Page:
Youth payments widened in budget, but family tax benefit cuts go ahead

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Joe Hockey makes increased childcare spending a central feature of his budget at an estimated cost of $3.2bn

Joe Hockey said he wants to make the system ‘simpler and ensure childcare is more affordable, accessible and flexible’. Photograph: Dominic Lipinski/PA
Joe Hockey said he wants to make the system ‘simpler and ensure childcare is more affordable, accessible and flexible’. Photograph: Dominic Lipinski/PA
Political correspondent

Last modified on Tue 13 Mar 2018 13.17 EDT

The Abbott government has moved to improve access to youth payments for some families, softening the blow of last year’s controversial changes to family tax benefits that are stalled in the Senate but remain as Coalition policy.

The government has placed increased childcare spending as a central feature of its second budget, delivered on Tuesday evening.

The extra spending – announced in advance on Sunday – is estimated to be $3.2bn over five years and includes an overhaul of the existing complicated system of childcare subsidies from July 2017.

The government has also earmarked $328m extra to provide targeted support for disadvantaged or vulnerable families accessing childcare.

But the government’s cost-of-living pitch was undermined by its determination to push ahead with last year’s proposed changes to family tax benefits that would affect hundreds of thousands of households.

About 573,000 families could stand to lose family tax benefit (FTB) part B, if the government succeeds in passing stalled legislation to stop such payments to families whose youngest child is six years or older, according to evidence provided to Senate estimates committee hearings.

The foregone payments would be up to $105 a fortnight or $3,091.55 a year, raising the government $1.9bn over four years.

The government last year also banked savings of $2.6bn by freezing FTB payment rates for two years, which a committee was told would affect all 1.7m families receiving FTB payments.

Hockey said the government ‘listened and learned’ on unemployment benefits. Link to video Australia confirmed on Tuesday that these FTB changes remained as government policy, but the budget also contained some new measures that would provide more generous means-testing arrangements for youth payments.

The new tweaks – estimated to cost the budget $263m over five years – will provide more support for families with dependent young people who qualify for certain income support payments such as youth allowance, ABSTUDY living allowance and the assistance for isolated children scheme.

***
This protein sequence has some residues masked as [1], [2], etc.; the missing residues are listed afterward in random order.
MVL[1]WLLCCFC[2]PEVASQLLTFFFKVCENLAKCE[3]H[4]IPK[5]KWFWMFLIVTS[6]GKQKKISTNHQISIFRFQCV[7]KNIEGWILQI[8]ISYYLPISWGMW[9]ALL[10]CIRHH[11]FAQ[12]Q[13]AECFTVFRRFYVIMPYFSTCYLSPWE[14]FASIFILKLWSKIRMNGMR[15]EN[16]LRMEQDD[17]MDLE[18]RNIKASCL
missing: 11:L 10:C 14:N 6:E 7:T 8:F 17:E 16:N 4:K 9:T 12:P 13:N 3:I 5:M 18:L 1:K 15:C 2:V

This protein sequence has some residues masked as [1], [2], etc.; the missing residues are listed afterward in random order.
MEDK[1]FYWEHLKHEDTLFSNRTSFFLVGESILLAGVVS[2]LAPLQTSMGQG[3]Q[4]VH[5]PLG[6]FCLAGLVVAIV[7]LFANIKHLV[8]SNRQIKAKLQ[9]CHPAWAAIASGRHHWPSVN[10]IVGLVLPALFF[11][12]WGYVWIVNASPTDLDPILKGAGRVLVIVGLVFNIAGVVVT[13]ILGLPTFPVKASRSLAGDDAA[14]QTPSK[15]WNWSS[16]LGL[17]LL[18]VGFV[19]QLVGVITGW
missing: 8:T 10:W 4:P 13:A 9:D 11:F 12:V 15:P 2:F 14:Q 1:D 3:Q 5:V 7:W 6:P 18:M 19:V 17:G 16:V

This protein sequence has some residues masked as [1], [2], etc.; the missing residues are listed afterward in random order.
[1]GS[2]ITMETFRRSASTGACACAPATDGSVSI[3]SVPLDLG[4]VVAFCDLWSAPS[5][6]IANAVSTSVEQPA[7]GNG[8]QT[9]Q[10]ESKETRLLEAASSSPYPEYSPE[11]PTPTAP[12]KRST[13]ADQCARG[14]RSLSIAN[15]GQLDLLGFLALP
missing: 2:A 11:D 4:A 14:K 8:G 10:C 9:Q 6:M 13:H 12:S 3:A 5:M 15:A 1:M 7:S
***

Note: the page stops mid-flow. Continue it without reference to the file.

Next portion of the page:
From January 2016, families with dependent children receiving income support payments would no longer be subject to the family assets test, prompting 4,100 people to qualify for youth allowance for the first time.

They would also not be subject to the family actual means test, benefiting 6,060 people, officials said. They said a separate change to parental income tests in July 2016 would increase payments to 13,700 families and ensure that 5,800 became eligible for youth allowance.

The budget also revealed a further $42m saving from FTB part A by reducing the amount of time it would be paid to recipients who were outside Australia. Currently, people can receive their usual rate of payment for six weeks and then the base rate for 50 weeks, the budget papers said. But the new measure would prevent families from receiving FTB part A for any more than six weeks in a 12-month period while they were overseas.

The government will axe the additional the FTB A supplement large families, saving the budget $177m over four years.

In his budget speech, the treasurer, Joe Hockey, focused on the extra funding for childcare, saying the government wanted to “make the system simpler and ensure childcare is more affordable, accessible and flexible”.

“A nation that lives as a family must help to strengthen and support all of its families,” he said.

“We want to give parents a choice about work, and by investing this money we are responding to the demands of 165,000 parents who want to work more, but are prevented from doing so by the current costly and complex scheme.”

The prime minister, Tony Abbott, and the social services minister, Scott Morrison, announced the details of the childcare package on Sunday.

The main element is the introduction of a new child care subsidy, which replaces existing multiple payments including the child care benefit and child care rebate.

From July 2017, families that meet an activity test with income up to $60,000 will be eligible for a subsidy of 85% of the actual fee paid, up to an hourly fee cap. The subsidy will taper down to 50% for families with annual incomes of $165,000. The subsidy will be capped at $10,000 per child per year for families with incomes of $180,000 or above, but there will be no such annual cap for families with income below $180,000.

The impacts will vary depending on family circumstances, so the Department of Human Services is planning to contact families directly “to provide information on current entitlements and how they may change under new arrangements”.

One of the glossy documents accompanying the budget provided some examples of beneficiaries of the childcare package.

A family with two parents and two children could receive $3,700 more in assistance in 2017-18, based on a combined family income of $115,000, the document said. The two children would be attending long day care three days a week.

The government also confirmed on Sunday that it would rein in government-funded paid parental leave entitlements when people were receiving additional benefits from their employers. These changes are estimated to affect 80,000 people.

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